As a former staff member and long time field staff member during those years and the years before them, I have to concur with Jeff's comments on the stats. Keep in mind that there were regular illegal reg acts and iregularities going on at the orgs and missions in the late 70's to early 80s. This isn't a statement of support for Int Finance Police by any means but you had regs like Mike Silverman for years providing a nationwide SOP on how to get money out of a public, legally or not, as one example, and then you had the off policy and often falsified Nationwide Acceptance Corp loan applications being filled in by an org staff ' Financial Consultant' through the Los Angeles Scientology Coordinated Services at Carl Barney's missions and there were many flaps later on because of these and others around the country. Then there was th issue of service at the org levels. It just wasn't happening. People had to bring their own toliet paper to ASHO it was so bad. So the flow of public and money was jamming up at the field level in the late 70's early 80s to a point where public didn't want to go into the orgs when they could go into the field and be accommodated. This is what triggered in part the Missions massacre.

The fact is, things began to recover for the orgs when the marketing campaigns began. Over at Kristi Wachter's truthaboutscientology site, you can find Scientology Statistics which are consistent with much of what Jeff stated about the trends.

KathyMace
KathyMace

Hey Dan, I guess no one ever let you in on the inside joke. On why the orgs looked empty whenever you were in town. It was almost traditional for staff to keep public ( $$$$) out of sight whenever there were upper org reg tours in town. Money in your coffer meant no money in the Org's coffer. This worked out good because most public did whatever they could to avoid the tours regs. Going out of town for training required  a lot of logistics and money.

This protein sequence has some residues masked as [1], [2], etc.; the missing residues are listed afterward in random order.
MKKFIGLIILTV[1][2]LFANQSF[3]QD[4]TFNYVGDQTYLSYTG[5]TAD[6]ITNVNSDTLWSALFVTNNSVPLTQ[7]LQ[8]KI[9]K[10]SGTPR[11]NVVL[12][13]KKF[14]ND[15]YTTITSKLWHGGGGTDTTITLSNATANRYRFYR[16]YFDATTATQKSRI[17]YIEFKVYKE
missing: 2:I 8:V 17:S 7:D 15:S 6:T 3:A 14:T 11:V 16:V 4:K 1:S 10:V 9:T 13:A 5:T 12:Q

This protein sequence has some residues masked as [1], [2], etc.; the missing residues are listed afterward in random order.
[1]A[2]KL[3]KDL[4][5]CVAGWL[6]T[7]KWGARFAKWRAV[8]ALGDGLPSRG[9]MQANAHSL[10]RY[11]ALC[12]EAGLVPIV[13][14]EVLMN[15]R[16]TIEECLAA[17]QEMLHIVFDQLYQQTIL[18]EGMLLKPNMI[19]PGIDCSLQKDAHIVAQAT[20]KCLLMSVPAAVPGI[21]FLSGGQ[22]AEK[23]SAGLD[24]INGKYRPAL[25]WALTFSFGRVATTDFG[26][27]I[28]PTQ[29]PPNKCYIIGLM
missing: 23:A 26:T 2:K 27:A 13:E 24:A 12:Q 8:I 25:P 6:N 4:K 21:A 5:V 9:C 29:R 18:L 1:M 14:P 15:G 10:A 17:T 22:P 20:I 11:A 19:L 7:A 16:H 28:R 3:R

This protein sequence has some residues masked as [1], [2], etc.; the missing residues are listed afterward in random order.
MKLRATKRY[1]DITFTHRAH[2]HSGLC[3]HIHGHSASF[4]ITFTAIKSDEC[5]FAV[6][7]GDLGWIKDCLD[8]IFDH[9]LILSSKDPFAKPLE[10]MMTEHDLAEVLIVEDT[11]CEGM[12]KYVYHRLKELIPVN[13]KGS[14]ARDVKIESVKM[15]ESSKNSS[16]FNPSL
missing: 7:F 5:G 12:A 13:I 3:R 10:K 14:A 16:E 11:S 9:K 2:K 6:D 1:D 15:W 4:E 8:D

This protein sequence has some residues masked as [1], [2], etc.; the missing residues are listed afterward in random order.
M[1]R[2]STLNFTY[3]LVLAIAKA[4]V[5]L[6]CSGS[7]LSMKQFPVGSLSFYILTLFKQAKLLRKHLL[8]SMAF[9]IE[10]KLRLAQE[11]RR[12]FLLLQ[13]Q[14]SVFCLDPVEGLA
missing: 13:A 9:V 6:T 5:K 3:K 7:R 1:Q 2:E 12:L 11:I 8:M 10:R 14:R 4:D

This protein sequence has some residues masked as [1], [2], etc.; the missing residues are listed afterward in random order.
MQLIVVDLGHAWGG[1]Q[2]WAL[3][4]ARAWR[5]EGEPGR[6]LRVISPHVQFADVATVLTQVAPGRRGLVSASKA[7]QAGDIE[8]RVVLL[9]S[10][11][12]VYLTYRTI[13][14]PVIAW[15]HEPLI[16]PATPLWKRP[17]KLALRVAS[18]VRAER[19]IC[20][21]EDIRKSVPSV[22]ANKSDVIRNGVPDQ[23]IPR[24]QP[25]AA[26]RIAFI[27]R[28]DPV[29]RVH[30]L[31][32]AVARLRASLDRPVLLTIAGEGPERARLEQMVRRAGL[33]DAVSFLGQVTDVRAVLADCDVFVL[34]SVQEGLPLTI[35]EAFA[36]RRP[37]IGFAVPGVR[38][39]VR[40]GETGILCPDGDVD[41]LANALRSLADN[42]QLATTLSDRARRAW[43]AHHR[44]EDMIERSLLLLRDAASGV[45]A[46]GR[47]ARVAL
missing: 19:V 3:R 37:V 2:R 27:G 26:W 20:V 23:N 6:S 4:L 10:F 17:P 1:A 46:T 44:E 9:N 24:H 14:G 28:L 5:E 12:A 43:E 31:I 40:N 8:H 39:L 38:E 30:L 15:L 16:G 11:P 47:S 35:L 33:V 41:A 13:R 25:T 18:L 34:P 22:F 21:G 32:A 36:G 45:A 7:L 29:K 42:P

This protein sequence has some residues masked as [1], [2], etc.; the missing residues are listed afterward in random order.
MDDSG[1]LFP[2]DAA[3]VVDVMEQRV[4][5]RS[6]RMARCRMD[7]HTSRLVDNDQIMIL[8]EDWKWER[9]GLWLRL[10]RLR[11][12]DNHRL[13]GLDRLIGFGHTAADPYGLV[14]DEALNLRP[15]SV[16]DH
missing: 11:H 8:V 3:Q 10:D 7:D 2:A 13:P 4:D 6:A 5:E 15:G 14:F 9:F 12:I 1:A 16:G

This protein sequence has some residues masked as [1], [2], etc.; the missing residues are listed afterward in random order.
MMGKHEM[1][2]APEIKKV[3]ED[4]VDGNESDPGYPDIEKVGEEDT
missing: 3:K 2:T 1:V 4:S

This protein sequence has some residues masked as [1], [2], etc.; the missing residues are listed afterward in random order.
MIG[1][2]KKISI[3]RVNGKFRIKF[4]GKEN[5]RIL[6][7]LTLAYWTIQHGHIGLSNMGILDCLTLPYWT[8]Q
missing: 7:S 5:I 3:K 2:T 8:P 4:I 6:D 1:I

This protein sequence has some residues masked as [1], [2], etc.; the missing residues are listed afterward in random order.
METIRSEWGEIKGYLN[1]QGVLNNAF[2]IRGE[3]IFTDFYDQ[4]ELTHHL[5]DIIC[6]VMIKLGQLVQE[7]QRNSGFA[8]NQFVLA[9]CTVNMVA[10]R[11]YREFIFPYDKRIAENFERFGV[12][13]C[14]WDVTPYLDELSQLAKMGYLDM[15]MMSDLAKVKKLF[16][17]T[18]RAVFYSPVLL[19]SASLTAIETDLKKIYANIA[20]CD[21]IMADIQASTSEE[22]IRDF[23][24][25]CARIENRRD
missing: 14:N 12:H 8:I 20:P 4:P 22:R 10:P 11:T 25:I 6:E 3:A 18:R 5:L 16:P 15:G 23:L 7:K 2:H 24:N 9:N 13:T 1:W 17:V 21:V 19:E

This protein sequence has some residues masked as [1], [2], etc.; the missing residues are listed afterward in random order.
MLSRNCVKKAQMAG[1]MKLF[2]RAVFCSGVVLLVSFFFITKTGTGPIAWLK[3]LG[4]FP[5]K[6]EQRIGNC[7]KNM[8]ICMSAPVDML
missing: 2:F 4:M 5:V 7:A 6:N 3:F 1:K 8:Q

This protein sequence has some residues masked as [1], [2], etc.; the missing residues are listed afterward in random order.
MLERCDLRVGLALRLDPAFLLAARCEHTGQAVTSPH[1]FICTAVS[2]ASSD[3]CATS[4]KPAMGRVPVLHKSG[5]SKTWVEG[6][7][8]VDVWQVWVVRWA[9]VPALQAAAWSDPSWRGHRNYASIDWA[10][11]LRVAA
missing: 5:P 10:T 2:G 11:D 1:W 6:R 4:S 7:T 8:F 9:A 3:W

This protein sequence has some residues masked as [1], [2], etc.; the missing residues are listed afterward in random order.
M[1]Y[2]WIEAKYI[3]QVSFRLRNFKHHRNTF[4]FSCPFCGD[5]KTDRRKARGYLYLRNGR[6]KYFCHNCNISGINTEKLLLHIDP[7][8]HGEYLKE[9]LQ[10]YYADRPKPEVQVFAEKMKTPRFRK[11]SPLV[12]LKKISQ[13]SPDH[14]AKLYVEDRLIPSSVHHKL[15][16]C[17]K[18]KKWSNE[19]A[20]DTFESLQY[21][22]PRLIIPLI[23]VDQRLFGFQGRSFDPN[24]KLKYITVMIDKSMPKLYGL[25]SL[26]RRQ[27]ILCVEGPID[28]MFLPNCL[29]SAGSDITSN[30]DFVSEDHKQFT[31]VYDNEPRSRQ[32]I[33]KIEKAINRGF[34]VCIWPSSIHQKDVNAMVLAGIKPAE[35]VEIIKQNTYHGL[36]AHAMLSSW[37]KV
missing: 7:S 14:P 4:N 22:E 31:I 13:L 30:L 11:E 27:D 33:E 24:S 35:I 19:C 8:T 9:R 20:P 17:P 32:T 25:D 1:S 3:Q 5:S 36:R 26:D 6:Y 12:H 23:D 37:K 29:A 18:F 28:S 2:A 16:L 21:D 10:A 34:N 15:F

I often wondered why tour regs didn't appreciate what a hassle it was for public to just hand over a check and arrive.

Back in the time frame Jeff is discussing, the orgs were doing pretty good. I know because I was an FSM bringing lots of new people and selling lots of Dianetics books for diferent orgs. Remember that Pubs Org / Bridge Pubs also sold books and extension courses to people from the 1-800 hotline then sent these names to the nearest org. Among my many activities in those days, I was also used by orgs to call these people and get then in to an org, earning commissions from them.

Training was not a public or staff priority in those days. Not even at the local level. That's why the course rooms were not very full. The public division and HGC ( auditing section ) were busy because this is what was emphasized. You can see by some of the Scientology statistics collected over at the site truthaboutscientology stats section that completion stats at most of the main orgs were up during these years and then began crashing about 1991. 

I saw first hand how the marketing campaign boomed Div 6 and the HGCs.

Old OT7
Old OT7